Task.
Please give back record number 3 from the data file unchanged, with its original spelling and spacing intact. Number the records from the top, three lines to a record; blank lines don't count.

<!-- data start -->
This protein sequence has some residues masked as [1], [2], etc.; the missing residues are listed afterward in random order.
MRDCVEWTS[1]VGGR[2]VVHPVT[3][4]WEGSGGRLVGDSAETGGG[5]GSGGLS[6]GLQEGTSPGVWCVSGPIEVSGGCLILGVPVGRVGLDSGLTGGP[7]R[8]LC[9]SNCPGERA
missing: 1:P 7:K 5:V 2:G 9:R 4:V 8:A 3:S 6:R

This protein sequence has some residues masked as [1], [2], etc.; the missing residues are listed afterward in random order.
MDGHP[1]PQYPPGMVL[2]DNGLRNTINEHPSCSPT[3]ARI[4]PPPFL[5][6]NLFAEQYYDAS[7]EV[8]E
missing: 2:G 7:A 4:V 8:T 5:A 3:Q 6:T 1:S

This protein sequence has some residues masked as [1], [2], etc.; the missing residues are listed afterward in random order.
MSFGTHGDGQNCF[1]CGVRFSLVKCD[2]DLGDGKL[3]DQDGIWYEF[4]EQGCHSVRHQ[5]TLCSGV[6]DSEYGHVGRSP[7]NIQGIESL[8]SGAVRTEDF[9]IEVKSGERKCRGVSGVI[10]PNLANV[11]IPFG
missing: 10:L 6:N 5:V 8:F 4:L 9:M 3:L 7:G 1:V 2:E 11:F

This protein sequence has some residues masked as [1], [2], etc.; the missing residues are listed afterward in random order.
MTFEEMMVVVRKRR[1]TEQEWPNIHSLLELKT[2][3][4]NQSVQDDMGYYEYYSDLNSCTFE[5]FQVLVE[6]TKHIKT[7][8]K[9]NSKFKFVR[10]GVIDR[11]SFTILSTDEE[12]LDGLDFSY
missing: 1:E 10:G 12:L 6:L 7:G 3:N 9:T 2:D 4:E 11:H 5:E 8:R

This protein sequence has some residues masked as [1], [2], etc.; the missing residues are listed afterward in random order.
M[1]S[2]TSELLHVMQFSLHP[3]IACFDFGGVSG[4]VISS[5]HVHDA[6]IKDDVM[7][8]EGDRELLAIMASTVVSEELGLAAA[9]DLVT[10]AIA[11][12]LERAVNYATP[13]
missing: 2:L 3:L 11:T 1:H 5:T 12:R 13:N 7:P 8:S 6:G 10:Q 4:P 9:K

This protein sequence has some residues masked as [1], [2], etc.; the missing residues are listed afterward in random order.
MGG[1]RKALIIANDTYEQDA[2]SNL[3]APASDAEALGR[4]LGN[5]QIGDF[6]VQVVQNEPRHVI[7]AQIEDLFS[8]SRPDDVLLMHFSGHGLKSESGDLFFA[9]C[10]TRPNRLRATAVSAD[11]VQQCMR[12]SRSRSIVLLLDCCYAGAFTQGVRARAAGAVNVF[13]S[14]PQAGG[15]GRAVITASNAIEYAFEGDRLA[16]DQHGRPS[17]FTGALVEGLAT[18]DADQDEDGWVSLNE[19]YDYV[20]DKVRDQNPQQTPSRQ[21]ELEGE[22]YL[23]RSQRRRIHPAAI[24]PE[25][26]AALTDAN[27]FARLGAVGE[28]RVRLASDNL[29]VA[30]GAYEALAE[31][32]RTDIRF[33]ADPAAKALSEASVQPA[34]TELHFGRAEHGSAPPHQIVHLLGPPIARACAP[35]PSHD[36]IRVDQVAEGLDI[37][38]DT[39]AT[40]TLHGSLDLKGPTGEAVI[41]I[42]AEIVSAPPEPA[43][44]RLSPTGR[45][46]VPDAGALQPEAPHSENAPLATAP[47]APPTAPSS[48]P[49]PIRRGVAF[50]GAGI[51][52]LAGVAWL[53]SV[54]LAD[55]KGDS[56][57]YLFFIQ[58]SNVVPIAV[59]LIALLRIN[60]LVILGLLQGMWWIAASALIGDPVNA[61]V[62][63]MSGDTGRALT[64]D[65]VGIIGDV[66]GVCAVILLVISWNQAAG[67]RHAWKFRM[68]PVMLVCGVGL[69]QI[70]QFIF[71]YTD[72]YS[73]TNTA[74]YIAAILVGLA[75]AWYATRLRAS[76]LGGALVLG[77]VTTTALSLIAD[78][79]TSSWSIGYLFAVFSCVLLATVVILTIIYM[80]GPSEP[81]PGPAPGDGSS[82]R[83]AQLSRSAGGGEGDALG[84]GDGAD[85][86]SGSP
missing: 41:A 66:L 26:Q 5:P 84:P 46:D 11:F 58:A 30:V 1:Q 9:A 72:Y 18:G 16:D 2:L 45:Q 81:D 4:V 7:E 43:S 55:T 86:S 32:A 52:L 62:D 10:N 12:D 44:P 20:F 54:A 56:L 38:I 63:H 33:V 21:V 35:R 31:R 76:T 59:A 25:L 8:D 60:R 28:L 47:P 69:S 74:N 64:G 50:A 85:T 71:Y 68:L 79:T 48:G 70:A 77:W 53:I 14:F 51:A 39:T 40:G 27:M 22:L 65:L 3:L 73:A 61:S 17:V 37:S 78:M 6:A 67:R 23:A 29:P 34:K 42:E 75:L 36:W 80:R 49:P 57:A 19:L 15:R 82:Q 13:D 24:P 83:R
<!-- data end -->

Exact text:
This protein sequence has some residues masked as [1], [2], etc.; the missing residues are listed afterward in random order.
MSFGTHGDGQNCF[1]CGVRFSLVKCD[2]DLGDGKL[3]DQDGIWYEF[4]EQGCHSVRHQ[5]TLCSGV[6]DSEYGHVGRSP[7]NIQGIESL[8]SGAVRTEDF[9]IEVKSGERKCRGVSGVI[10]PNLANV[11]IPFG
missing: 10:L 6:N 5:V 8:F 4:L 9:M 3:L 7:G 1:V 2:E 11:F